There Dickson found himself in amongst the top under 2-litre cars. The presence of the big Holden in the middle of the small car class was the proverbial cat amongst the pigeons – Ford Escort driver Graham Ritter spent a frustratingly long period trying to get by the Monaro (which kept repassing the Escort on the straights). At the same time, Ritter was fending off Ray Harrison’s Alfa for the class lead, and after a while he tried slipstreaming the Monaro in an effort to break free of the Alfa. Unfortunately, the time Ritter spent tucked in behind the big HQ caused the little Ford’s engine to overheat and blow its head gasket!
But Dickson had his own problems. For one, he had no brakes (caused by boiling brake uid) for the last 30-odd laps. But before that, he was almost an enforced retirement after BP’s trackside fuel supply ran dry! With rival Shell only having sufficient supplies to service its contracted drivers, there was no more fuel available and not enough left in the Monaro’s tank for Dickson to nish the race. Luckily local Victorian drivers Pat Crea (whom Dickson already knew) and Ritter came to the rescue and gave Dickson’s crew enough fuel to get the Monaro home. Clearly there were no hard feelings on the part of Ritter after the demise of his engine!
“The brakes always went away,” Dickson says. “But the XU-1s could always outbrake you. The car was under braked for the weight, but so were a lot of cars in those days. We always tried to look after the brakes. Bob used to say to me: ‘Be light on the brakes, Ronnie, light on the brakes!’”
At Bathurst the HQ was 20th on the 58-car grid, behind the Leo Leonard and Ray Kaleda Chargers, alongside Murray Carter’s Falcon XA
Hardtop and ahead of two of the 16 XU-1s in the race.
Dickson’s doubts about the XU-1s’ engine durability proved well founded on race day. Only six of the 16 were still running at the end; more than half of the XU-1 retirements were caused by engine failure. And as the Toranas struck trouble, for a while the Monaro looked like it might be on for a result. At around the time Doug Chivas famously ran out of fuel in the Brock HDT XU-1, the Muirs HQ had been in sixth place behind Bob Forbes’ XU-1 and ahead of the Kaleda Charger and Carter Falcon.
The HQ’s solid run hadn’t escaped the attention of the Holden executives trackside at Bathurst, as Dickson relates:
“Near the end the GM guys came over and said, ‘What can we do for you? When you come into the pits, don’t come into your pits, use ours!’ But I said, ‘No, that’s not happening; we’ll just do our own thing.’”
When it came to GM assistance, Dickson had already been shown the (slightly) cold shoulder, although not from Holden, but from HDT boss Harry Firth.
“The GM guys in Melbourne introduced me to Harry Firth and they basically said to him, ‘We want to support this car, and Muirs is one of the biggest Holden dealerships in Sydney’. But Harry was very protective of his agenda with GM. I think Harry saw it as infringing on what he was doing with the XU-1s.”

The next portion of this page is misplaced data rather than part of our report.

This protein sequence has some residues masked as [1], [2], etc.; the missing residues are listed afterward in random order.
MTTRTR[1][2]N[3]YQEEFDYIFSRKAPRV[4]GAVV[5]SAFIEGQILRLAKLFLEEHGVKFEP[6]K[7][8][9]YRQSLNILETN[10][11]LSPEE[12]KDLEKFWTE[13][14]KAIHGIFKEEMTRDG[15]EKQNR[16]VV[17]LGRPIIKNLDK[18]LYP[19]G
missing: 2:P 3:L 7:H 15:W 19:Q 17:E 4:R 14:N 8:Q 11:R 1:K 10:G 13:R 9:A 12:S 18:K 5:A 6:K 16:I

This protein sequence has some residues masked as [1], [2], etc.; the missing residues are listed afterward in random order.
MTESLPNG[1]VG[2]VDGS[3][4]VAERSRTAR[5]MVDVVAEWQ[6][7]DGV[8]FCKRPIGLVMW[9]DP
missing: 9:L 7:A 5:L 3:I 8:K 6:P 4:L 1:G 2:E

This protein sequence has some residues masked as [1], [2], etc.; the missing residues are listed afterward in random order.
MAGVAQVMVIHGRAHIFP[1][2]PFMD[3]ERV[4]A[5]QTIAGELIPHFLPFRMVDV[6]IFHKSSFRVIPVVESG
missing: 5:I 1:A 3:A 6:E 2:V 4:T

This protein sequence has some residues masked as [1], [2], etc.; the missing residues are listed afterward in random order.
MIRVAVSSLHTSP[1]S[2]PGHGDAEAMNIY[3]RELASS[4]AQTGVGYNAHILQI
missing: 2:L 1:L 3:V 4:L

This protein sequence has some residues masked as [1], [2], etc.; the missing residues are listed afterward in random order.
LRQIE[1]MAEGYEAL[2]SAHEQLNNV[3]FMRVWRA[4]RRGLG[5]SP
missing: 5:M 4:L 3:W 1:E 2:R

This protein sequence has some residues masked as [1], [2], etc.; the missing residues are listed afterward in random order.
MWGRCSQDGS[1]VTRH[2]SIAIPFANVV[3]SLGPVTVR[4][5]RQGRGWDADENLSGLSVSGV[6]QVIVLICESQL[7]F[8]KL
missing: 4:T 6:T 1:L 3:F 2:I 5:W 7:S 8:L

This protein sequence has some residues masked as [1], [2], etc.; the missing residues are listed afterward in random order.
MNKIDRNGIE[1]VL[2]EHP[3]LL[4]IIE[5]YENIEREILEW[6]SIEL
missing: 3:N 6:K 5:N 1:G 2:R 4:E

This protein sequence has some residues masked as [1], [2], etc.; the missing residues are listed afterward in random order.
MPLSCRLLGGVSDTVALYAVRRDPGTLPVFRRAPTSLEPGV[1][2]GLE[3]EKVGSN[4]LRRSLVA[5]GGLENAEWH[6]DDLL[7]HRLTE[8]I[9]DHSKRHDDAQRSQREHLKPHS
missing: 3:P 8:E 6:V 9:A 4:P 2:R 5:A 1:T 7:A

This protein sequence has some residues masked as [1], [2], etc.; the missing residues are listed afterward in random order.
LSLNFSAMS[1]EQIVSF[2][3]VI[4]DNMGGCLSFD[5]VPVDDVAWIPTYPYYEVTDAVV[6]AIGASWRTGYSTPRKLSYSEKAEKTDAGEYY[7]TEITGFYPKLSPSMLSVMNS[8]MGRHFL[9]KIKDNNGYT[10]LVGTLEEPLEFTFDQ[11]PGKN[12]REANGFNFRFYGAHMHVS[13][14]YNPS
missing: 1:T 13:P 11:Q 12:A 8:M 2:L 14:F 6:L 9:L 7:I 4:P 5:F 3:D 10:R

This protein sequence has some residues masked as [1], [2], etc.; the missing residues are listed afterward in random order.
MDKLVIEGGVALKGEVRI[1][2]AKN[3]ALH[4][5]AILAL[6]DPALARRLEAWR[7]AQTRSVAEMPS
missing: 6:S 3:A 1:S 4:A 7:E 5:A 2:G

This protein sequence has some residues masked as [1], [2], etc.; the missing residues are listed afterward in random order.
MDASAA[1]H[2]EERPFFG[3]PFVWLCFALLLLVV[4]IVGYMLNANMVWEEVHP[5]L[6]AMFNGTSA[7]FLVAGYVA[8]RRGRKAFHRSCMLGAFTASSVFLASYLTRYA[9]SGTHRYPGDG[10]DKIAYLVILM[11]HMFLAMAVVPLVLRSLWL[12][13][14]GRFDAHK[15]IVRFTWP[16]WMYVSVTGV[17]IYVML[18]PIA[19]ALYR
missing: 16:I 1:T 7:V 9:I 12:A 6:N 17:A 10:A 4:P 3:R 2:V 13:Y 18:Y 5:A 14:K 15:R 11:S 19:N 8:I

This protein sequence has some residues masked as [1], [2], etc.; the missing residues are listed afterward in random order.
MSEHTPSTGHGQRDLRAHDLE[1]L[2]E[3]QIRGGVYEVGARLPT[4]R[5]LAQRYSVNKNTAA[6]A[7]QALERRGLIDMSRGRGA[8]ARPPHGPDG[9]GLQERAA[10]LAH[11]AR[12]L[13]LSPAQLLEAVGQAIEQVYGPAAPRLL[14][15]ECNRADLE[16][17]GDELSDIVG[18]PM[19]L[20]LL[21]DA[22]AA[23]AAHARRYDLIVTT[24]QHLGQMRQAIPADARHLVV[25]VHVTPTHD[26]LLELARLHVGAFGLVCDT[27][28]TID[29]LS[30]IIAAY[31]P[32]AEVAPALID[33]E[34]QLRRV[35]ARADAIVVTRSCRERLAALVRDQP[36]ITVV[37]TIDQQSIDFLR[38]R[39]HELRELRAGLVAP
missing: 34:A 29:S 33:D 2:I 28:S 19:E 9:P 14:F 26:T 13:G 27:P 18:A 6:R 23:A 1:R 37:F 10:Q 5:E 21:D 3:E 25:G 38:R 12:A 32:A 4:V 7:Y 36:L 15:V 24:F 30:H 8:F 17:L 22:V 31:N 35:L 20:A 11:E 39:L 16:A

In the end it didn’t matter whose pits Dickson used, as the HQ ended its race with a dropped valve a little over 30 laps from home. It was a disappointing end but it at least presented the ideal moment to t a 350 V8 engine. They’d elected to run the ’73 Bathurst race with the 308 engine which the car came with, but the plan had always been to upgrade to the 350 (the four-door GTS was available as a 308 or a 350).
In ’74 Dickson did some of the South Paci c Touring Car Championship rounds as well as selected ATCC and local NSW races.
The now 350-powered Monaro was a winner at the Oran Park South Paci c round in a drama lled eight-lap preliminary race. Brock retired his HDT XU-1 with brake problems; Dickson was third going into the penultimate lap, where the big Monaro bustled past Scotty Taylor’s XU-1 through Sutton’s Corner. With leader Forbes’ XU-1 blowing its engine on the nal lap, Dickson went on to beat both Taylor and Jim Hunter’s XU-1 to the chequered ag. This prompted Racing Car News to editorialise that the people ‘bagging’ Dickson over his choice of the HQ should think again!
However, there was no glory for the black HQ at Amaroo’s ATCC round. After qualifying 13th, Dickson went off at the Dunlop Loop on lap 20 before getting clobbered by Allan Moffat (starting from the rear in Fred Gibson’s Falcon after his own XB coupe failed in qualifying) coming onto the straight.
“The car was a bit of a handful. Bob Jane took a liking to me, I don’t know why, and at Oran Park one day Bob got together with Bob Stevens and they changed all the settings on the bars and things and tied it down at the back a bit better. That made it a lot better.”